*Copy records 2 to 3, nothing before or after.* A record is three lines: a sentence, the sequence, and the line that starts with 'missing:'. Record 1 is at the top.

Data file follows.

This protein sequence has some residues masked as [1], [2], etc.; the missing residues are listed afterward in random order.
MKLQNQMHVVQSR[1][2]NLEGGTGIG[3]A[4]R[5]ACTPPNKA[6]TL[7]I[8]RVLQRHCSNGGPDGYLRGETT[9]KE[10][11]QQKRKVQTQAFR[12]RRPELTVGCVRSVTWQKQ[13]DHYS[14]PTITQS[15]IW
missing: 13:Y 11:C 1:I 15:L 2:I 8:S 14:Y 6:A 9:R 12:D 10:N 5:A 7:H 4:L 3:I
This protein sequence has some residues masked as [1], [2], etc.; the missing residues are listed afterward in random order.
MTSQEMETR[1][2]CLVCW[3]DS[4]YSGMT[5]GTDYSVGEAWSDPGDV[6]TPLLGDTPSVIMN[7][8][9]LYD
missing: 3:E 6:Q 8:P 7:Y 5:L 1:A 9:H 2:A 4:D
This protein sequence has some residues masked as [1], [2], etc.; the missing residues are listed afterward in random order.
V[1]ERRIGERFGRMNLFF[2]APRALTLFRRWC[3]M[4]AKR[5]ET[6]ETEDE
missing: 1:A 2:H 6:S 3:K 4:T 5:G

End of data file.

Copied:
This protein sequence has some residues masked as [1], [2], etc.; the missing residues are listed afterward in random order.
MTSQEMETR[1][2]CLVCW[3]DS[4]YSGMT[5]GTDYSVGEAWSDPGDV[6]TPLLGDTPSVIMN[7][8][9]LYD
missing: 3:E 6:Q 8:P 7:Y 5:L 1:A 9:H 2:A 4:D
This protein sequence has some residues masked as [1], [2], etc.; the missing residues are listed afterward in random order.
V[1]ERRIGERFGRMNLFF[2]APRALTLFRRWC[3]M[4]AKR[5]ET[6]ETEDE
missing: 1:A 2:H 6:S 3:K 4:T 5:G